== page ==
How the bubble destroyed the middle class: WASHINGTON (MarketWatch) — A lot of people say they are deeply puzzled by the slow recovery in the U.S. economy. They look at the 9+% unemployment rate and the mediocre growth in national output, and they scratch their heads and wonder: Where is the boom that inevitably follows a deep bust, such as we experienced in 2008 and 2009. But there is no mystery. What other result would you expect from the financial ruin of the once-great American middle class? And make no mistake, the middle class has been ruined: Its wealth has been decimated, its income isn’t even keeping pace with inflation, and its faith in the American economy has been shattered. Once, the middle class grew richer each year, grew more comfortable, enjoyed a higher living standard. It was real progress in material terms. But that progress has been halted and even reversed. In some respects, the middle class has made no progress in a generation, or two.

This isn’t just a sad story about a few losers. The prosperity of the middle class has been the chief engine of growth in the economy for a century or more. But now our mass market is no longer growing. How could it? The middle class doesn’t have any money. There are a hundred different ways of looking at the economy, and a million different statistics. But if you wanted to focus on just one number that explains why the economy can’t really recover, this is the one: $7.38 trillion. That’s the amount of wealth that’s been lost from the bursting of housing bubble.... Leverage is an amazing thing: When prices go up, the borrower gets all the gains. And when prices go down, the borrower takes all the losses. Some families lost everything when the bubble collapsed, others lost very little. But, on average, American homeowners lost 55% of the wealth in their home.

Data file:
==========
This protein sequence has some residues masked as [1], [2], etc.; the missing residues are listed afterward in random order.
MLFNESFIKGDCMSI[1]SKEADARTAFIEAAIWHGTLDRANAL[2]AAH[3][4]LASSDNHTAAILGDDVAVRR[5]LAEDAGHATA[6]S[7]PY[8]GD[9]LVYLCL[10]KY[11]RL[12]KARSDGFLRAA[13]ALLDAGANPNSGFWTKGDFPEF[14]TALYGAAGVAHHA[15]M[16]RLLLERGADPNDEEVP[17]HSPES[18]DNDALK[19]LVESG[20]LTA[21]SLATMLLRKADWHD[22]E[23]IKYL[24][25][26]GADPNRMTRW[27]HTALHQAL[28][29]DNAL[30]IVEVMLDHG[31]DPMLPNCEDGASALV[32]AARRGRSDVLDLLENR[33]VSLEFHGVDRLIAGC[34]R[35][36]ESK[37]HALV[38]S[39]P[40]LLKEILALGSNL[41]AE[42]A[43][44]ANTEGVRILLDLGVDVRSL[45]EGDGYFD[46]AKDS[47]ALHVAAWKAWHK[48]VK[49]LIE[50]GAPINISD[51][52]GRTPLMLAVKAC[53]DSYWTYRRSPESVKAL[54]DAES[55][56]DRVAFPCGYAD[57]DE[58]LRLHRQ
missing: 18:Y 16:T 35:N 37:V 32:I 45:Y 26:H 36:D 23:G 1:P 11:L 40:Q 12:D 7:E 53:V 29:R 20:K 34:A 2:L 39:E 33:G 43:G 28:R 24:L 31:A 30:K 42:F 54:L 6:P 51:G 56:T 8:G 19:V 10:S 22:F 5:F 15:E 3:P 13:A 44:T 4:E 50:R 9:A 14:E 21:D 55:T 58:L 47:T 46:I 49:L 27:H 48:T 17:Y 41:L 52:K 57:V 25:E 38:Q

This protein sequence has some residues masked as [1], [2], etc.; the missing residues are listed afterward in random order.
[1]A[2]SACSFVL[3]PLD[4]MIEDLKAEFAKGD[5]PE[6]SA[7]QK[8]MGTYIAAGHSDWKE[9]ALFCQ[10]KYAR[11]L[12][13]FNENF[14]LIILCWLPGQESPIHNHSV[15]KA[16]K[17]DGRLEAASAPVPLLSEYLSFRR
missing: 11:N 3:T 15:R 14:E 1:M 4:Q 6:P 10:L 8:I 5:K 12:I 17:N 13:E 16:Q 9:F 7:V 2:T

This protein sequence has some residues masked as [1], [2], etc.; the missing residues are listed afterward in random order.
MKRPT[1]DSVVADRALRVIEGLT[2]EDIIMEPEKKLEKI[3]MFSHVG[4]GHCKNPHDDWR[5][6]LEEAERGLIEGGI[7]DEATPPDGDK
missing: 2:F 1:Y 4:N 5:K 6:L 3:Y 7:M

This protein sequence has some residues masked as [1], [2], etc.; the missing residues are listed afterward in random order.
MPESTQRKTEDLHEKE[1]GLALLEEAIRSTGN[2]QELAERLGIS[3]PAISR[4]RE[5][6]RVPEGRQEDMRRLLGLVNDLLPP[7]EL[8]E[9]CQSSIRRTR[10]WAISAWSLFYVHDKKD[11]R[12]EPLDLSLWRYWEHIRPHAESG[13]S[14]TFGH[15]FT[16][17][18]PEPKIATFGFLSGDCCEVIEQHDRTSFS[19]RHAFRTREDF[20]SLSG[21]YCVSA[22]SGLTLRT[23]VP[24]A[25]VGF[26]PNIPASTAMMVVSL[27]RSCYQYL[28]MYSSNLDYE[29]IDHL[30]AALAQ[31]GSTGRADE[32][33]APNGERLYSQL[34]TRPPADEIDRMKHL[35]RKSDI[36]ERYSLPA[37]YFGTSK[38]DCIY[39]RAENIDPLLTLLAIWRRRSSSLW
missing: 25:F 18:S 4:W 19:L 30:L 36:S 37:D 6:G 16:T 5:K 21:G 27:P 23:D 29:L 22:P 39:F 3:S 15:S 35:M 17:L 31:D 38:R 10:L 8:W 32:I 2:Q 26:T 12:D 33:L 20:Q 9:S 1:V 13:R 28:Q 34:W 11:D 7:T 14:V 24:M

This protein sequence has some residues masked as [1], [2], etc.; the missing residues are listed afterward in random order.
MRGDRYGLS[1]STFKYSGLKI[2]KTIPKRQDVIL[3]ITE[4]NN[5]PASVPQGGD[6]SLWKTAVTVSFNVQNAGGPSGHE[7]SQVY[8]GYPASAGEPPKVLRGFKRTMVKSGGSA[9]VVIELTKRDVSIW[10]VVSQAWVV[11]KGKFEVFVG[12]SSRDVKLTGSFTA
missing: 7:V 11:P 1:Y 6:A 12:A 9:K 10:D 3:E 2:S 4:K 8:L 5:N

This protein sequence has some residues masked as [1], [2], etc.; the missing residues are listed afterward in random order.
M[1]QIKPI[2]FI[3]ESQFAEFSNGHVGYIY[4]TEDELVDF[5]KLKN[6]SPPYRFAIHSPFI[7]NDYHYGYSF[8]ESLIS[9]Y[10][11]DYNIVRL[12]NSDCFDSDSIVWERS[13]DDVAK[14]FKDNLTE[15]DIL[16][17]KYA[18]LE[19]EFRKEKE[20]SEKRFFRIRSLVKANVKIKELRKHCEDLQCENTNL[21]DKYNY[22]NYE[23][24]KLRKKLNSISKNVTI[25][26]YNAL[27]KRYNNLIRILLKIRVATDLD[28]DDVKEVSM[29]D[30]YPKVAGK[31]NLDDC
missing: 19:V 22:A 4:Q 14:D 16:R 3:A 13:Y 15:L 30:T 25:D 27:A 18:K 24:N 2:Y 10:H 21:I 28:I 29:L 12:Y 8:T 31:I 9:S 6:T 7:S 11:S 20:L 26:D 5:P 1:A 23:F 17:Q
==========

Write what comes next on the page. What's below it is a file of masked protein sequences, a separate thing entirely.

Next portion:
Most middle-class families didn’t have much wealth to begin with — about $100,000. For the 22 million families right in the middle of the income distribution (those making between $39,000 and $62,000 before taxes), about 90% of their assets was in the house. Now half of their wealth is gone and it will never come back as long as they live. Of course, rich folk lost lots of wealth during the panic as well. Their wealth is mostly in paper not bricks -– stocks, bonds, mutual funds, life insurance. The market value of those assets fell further than home prices did during the crash, but they’ve mostly recovered their value now. The S&P 500 SPX -1.81%  lost 56% of its value when it crashed, but it’s doubled since then. Stocks are down about 13% from peak.

The rich recovered; the rest of us didn’t.